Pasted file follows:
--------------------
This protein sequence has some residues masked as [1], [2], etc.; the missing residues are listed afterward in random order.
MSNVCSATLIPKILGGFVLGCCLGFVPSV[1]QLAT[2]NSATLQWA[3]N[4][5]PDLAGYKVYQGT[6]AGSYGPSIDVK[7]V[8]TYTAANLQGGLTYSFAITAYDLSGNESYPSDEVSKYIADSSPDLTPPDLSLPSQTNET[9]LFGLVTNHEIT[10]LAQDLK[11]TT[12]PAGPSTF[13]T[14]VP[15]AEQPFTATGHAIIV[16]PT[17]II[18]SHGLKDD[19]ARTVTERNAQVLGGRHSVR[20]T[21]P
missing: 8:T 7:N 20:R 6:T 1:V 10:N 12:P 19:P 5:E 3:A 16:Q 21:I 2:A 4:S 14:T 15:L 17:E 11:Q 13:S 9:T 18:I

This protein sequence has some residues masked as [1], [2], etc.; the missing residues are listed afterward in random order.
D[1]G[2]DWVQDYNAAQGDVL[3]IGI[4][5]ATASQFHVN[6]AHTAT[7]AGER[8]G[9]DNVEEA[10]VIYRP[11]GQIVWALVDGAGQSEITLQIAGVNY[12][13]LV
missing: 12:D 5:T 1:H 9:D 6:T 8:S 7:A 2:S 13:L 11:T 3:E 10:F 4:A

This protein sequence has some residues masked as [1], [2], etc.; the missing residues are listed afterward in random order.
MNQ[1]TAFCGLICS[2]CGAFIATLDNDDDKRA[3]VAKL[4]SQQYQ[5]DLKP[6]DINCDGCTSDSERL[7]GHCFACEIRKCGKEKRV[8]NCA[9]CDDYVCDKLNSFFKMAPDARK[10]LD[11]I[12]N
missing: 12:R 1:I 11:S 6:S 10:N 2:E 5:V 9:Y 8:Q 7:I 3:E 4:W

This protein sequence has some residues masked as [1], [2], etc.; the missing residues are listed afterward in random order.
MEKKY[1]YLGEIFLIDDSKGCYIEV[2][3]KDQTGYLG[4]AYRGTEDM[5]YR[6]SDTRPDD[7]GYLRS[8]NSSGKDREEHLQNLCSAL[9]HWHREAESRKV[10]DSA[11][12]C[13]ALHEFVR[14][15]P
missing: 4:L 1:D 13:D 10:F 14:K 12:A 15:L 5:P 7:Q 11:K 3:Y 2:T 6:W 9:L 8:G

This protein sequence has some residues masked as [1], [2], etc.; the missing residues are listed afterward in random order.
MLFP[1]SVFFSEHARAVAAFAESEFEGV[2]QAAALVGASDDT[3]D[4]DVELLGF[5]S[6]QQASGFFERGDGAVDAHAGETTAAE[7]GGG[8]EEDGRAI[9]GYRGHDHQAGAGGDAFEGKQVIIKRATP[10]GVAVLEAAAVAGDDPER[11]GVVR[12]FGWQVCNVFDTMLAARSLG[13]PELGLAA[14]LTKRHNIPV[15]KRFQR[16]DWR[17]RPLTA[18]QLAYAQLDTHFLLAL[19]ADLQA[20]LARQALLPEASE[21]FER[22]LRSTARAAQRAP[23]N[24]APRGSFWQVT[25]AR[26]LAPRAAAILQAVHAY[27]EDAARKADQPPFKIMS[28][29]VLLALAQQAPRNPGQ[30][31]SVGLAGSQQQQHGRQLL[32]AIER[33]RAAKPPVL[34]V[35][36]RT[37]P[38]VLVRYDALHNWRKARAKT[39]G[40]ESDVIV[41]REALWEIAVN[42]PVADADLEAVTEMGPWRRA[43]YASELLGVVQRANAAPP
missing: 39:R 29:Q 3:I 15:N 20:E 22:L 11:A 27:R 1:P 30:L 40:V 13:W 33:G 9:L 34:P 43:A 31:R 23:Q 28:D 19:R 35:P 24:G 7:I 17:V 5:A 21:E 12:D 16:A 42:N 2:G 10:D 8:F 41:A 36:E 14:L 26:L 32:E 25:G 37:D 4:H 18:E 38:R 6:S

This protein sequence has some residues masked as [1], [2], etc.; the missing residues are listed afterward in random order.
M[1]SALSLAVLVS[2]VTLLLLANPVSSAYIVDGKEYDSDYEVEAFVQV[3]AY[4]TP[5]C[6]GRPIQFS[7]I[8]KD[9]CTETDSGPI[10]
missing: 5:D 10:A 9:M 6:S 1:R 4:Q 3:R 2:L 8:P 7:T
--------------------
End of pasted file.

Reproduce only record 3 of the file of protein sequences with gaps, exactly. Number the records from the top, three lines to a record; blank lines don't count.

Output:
This protein sequence has some residues masked as [1], [2], etc.; the missing residues are listed afterward in random order.
MNQ[1]TAFCGLICS[2]CGAFIATLDNDDDKRA[3]VAKL[4]SQQYQ[5]DLKP[6]DINCDGCTSDSERL[7]GHCFACEIRKCGKEKRV[8]NCA[9]CDDYVCDKLNSFFKMAPDARK[10]LD[11]I[12]N
missing: 12:R 1:I 11:S 6:S 10:N 2:E 5:V 9:Y 8:Q 7:I 3:E 4:W